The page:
I was talking with a friend the other day, and he told me that something was annoying him. He’d been talking to his parents, who are both retired. He’d asked if they could help him with this big task, but they said they couldn’t — they were too busy.
“I don’t get it,” he told me. “They’re having lunch or dinner out every day, they’re playing pickleball, they have volunteer projects. That’s all stuff they’re choosing to do! But I’ve got work and family stuff. I’m the one who’s really busy!”
They’re not busy, I told him — just occupied. (Too occupied to take on this one task, unfortunately for him.) But it’s easy to confuse “busy” and “occupied.”
And it reminded me of something I used to do — or, if I’m being fully honest, that I occasionally still do — when I want to feel busy. I’d collect a bunch of small tasks and put them on my to-do list. And I’d cross them off. At the end of the day, I’d feel like I’d accomplished something — look at all the tasks I’d completed!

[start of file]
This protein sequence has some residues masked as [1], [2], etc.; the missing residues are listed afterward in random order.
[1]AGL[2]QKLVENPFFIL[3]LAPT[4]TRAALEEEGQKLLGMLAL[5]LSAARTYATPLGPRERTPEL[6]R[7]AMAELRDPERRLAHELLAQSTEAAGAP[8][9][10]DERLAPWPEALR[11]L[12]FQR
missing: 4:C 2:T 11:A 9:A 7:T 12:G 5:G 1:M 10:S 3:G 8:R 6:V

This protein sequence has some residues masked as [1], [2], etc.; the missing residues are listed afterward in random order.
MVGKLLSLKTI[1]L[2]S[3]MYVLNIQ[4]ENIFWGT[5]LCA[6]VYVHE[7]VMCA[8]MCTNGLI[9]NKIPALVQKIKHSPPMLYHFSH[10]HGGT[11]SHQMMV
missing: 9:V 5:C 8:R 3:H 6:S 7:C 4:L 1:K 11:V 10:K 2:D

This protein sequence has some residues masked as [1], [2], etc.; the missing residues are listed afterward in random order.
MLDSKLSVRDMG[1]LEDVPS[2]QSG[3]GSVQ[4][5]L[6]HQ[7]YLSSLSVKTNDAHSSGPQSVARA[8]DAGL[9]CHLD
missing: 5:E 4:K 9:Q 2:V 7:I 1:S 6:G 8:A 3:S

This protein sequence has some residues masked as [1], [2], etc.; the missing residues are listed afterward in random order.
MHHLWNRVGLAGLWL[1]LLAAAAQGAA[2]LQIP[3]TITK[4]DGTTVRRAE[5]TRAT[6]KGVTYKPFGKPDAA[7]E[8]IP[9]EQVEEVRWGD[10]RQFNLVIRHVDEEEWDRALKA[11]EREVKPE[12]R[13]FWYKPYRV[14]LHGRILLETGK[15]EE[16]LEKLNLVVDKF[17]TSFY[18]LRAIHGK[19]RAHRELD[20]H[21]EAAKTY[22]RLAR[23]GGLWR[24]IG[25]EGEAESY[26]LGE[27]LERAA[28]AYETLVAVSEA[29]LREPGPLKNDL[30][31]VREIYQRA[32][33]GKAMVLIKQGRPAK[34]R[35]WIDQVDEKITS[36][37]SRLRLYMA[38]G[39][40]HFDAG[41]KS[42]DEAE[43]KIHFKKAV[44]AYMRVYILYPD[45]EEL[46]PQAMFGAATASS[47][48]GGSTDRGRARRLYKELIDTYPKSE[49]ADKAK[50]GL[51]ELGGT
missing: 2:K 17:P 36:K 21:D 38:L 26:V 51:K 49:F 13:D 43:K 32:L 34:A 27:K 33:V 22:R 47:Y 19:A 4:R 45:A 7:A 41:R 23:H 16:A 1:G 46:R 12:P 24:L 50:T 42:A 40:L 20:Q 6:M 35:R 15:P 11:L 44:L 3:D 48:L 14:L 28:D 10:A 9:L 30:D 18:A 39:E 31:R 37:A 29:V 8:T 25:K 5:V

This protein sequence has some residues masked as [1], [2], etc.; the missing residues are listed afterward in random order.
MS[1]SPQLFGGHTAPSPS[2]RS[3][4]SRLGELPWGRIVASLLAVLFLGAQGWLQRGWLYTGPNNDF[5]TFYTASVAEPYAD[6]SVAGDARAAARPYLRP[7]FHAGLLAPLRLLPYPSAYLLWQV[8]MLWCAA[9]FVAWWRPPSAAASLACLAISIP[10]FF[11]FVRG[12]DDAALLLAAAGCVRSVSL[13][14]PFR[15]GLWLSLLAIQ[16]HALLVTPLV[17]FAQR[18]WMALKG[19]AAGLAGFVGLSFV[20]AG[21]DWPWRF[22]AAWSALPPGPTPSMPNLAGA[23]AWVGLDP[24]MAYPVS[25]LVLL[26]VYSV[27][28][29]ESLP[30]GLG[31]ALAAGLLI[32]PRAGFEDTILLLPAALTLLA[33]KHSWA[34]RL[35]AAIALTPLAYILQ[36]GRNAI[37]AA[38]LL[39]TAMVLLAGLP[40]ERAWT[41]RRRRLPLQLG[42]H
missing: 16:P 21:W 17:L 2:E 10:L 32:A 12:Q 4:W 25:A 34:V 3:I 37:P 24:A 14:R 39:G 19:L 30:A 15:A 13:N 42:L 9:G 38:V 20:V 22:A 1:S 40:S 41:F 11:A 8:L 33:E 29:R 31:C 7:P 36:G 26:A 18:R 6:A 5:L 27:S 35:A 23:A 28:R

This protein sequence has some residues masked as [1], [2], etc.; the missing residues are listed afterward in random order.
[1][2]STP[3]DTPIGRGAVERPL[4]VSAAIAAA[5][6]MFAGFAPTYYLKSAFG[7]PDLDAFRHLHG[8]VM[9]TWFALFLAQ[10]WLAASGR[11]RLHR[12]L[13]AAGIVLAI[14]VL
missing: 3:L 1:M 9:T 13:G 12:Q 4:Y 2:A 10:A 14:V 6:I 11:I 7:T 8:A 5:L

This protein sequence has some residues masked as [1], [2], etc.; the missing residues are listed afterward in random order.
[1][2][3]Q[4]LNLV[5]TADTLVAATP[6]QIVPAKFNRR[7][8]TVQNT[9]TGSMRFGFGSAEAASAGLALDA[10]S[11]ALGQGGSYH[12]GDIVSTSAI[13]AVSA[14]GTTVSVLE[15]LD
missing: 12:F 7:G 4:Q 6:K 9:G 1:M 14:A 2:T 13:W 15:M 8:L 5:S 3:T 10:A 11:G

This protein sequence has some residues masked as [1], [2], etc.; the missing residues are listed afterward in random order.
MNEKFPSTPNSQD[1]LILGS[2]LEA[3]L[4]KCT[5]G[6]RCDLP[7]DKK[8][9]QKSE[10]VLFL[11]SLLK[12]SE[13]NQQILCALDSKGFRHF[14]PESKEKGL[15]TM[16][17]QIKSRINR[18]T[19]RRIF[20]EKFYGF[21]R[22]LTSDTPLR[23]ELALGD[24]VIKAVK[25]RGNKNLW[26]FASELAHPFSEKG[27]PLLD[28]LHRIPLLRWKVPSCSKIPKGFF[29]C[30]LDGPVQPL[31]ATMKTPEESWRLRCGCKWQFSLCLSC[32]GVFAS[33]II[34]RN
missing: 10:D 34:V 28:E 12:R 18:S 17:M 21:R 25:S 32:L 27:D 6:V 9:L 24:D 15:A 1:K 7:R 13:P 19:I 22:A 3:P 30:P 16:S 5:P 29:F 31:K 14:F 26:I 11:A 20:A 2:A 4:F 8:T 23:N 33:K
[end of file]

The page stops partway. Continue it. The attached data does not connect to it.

But then I’d look at the bottom of the list, and there would be one big task still on my list. It’d been the one thing I had to accomplish, and I hadn’t even started it. Deep down, I knew that I was only taking on all these other tasks to try to make myself feel better about avoiding the big task.
But occupied and busy aren’t the same thing. And sometimes, you have to stop what you’re doing and just do the work.
Might as well do it now.
A pickleball photo seemed appropriate for this post. That one was taken by Patrick Hodskins for Unsplash.